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News: SpikeSource - anyone remember them? - bought by Black Duck

  1. Black Duck Software has bought SpikeSource's assets. SpikeSource made a big splash back in  2004 or 2005, by providing open source integration and support along with having some big names on board, and now it's gone.

    Some of the big names: Kim Polese, Alan Williamson, and Calvin Austin. (Kim was a big wig at Sun, Alan and Calvin were both at Java Develeoper Journal as editors.)

    It's not that big of a deal - I don't remember Spikesource being all that relevant, but there was a wave of companies like them (Gluecode, Virtuas, sort of) that relied on leveraging open source and integration, and all of them now seem to have not been able to support themselves.

    Virtuas died; Gluecode was bought by IBM (way back in 2005!) and hasn't been heard of since (although I still have a t-shirt of theirs, it's great); SpikeSource had been forgotten except as a footnote of history, and now they've been bought.

    Anyone ever used any of these companies? The Register and eWeek both thought SpikeSource was important enough to mention the purchase of. Were they really relevant to people? If they were, how come they didn't survive on their own?

    (That's what really bugs me. Spring got bought by VMWare, which makes sense from VMware's perspective, but if Spring is really that valuable, why didn't Rod Johnson just keep it and make bank out of it? That's the moment I really started wondering if Spring actually had as much going for it as they say it does.)

    Threaded Messages (5)

  2. Does Spring have as much going for them as you thought they did?

    I'd say by the fact that many of these other companies floundered, while Spring is now more important to the enterprise Java community than Java EE is, is probably a good indication of the fact that they've got plenty going for them.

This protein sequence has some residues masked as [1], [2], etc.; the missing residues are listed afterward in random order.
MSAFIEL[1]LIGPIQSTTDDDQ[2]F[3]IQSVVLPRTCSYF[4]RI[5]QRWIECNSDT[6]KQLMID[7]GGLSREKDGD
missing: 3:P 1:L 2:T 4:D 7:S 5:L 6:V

Rod didn't sell off to VMWare and then just take his paycheck and go off buying classic cars and living it up. Okay, he did go off buying classic cars, but that's another story...

    Rod and Spring are redefining how enterprise Java is done, and they're leading in an independent and benevolent way, so that change moves fast and quickly. I'd compare it to how Apple just 'does stuff' and gets great products out fast, without worrying about what everyone else is thinking. Compare that with the JCP noose that hangs around the necks of every JSR our there.

    The difference of course between the malevolent foot-shooters at Apple and SpringSource is the fact that Spring does it with an open-source attitude, and an attitude of inclusion. I've never got the impression Rod was interested in much more than just doing things better, and that's what we've got with a whole whack of Spring products. I mean, didn't I recently hear some expert in the industry asserting that Spring MVC might actually be the best web development framework out there?

    By the way, Rod Johnson will be keynoting at TheServerSide 2011 Java Symposium. If anyone ever had doubts about SpringSource's commitment to Open Source and the Java community, we could probably have him addressing the issue directly.

  3. Risk/Reward[ Go to top ]

    (That's what really bugs me. Spring got bought by VMWare, which makes sense from VMware's perspective, but if Spring is really that valuable, why didn't Rod Johnson just keep it and make bank out of it? That's the moment I really started wondering if Spring actually had as much going for it as they say it does.)

    Why didn't Rod make bank out of it?  Its a risk/reward kind of thing.  There was probably a much higher probability of getting zero liquidity than getting any more than the $500million they got.  I don't know about you, but the risk of getting zero compared to getting $500million is an easy decision. 

    JBoss was faced with similar decisions back in 2006.  I'm glad Marc chose acquisition.  We would have been about ready to go IPO around the 2008 crash.

  4. About that symposium...[ Go to top ]

    By the way, Bill Burke will also be speaking at TSSJS 2011!

  5. About that symposium...[ Go to top ]

    The Future of Java Panel at Devoxx was a _fantastic_ end keynote.  Can TSSJS do something similar with Rod, Bill and others?  They can wear Tinfoil hats if need be!

  6. A Constant Theme[ Go to top ]

    A real underlying theme of the conference is the fact that Java is in transition. We'll have several senior execs from Oracle talking about the future, and a few 'surprise' independent keynotes giving their perspective. It would be interesting to get them on the stage together for a panel. Let's see what we can do!

    (And just to continue the trend, Martijn Verburg will also be presenting at TheServerSide Java Symposium in 2011!)